JCB: Oh my God! I wish I could tell you! Can I say a million takes? They did that big interrogation scene – we had three cameras running at all times – I think we filmed it for 12 hours the first day (it’s a 9-and-a-half page scene) three cameras, so you’re getting every angle on either side, and you’re doing it over, and over, and over, and over, and over… and just when you’re done, you’re doing it over, and over, and over again. Then I think the next day we went back and did another 6 hours. So it was a really long time of doing which is, I think, what makes it so great. First of all you’re breaking down a lot; you’re coming back; you’re refreshing with new things; you’re constantly finding new things to play with; and also you have so much coverage that when he [David Fincher] chooses what he’s going to put together he really has every colour of the box to paint his picture with.

Read the full interview

Jesse C. Boyd (Janet Adamson / JA Images)

Read the other Absolute Music Chat conversations with the Cast of Mindhunter (more to come): Jonathan Groff, Holt McCallany, Cameron Britton, Cotter Smith, Jack Erdie, Adam Zastrow, Alex Morf, Tobias Segal, Thomas Francis Murphy, Chris Dettone.

LOVE DEATH + ROBOTS. 💀 Trailer

March 8, 2019
Netflix (YouTube)

Militarized werewolves, interstellar aliens, demons from hell and more are unleashed in 18 NSFW animated stories.

Watch LOVE DEATH + ROBOTS on Netflix

Follow LOVE DEATH + ROBOTS on Instagram & Reddit

More details, including synopses of each short story in the Episode Guide

H8URS: David Fincher

H8URS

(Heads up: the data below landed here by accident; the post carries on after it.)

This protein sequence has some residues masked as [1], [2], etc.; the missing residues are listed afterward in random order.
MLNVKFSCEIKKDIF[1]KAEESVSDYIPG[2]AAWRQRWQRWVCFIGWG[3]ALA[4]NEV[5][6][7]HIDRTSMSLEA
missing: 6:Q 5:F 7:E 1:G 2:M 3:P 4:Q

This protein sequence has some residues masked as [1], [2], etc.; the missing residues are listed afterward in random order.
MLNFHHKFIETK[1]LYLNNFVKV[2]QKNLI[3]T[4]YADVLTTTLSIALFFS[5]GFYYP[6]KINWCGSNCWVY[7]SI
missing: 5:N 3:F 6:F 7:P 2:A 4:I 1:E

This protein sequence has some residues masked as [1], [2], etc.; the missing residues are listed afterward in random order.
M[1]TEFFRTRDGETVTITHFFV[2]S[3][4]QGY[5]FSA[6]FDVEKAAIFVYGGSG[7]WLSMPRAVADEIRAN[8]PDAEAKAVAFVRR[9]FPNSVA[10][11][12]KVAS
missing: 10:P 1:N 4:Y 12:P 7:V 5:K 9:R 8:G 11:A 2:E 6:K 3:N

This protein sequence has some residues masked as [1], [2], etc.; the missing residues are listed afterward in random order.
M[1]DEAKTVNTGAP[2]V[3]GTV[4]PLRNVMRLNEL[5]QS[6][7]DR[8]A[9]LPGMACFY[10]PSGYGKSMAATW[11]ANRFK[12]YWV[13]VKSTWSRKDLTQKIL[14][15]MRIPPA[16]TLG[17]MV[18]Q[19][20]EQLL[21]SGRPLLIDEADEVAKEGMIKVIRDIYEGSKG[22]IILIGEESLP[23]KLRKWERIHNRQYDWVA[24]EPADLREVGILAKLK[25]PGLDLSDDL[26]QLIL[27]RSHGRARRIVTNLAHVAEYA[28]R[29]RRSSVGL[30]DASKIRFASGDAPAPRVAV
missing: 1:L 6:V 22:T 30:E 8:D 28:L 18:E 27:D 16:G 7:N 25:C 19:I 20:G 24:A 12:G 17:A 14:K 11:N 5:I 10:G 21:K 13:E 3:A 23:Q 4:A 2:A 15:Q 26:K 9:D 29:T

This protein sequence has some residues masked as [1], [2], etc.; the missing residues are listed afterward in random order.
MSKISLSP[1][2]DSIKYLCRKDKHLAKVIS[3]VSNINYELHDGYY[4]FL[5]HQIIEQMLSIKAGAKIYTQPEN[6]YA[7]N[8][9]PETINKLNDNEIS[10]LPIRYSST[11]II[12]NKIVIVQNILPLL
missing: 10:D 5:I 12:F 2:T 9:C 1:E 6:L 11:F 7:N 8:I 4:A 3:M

8hours [Eight – Hours] is a site dedicated to bringing film analysis to the masses through video essays, an exciting new format, sprung from the internet.

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There is a lot of contente here, but we can’t take credit for all of it. We’ve spent the better part of a year scouring the dusty corners of the Internet for the best video essays. We then archived each video to the 8hours library according to categories including film title, director, genre and a range of screenwriting and filmmaking techniques.

We know there are tons of talented people out there making videos, but it can be hard, if not impossible, to find them all. As new movies, technology and analysis emerge, our goal with 8hours is to continue to grow while making sure great videos are just a click away.

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And as always, happy viewing:

H 8 U R S : David Fincher

LOVE DEATH + ROBOTS. ❤️ Trailer

March 1, 2019
Netflix (YouTube)

Tales of love, tales of heartbreak, tales of inter-dimensional fornication all converge in 18 NSFW animated stories.

Watch LOVE DEATH + ROBOTS on Netflix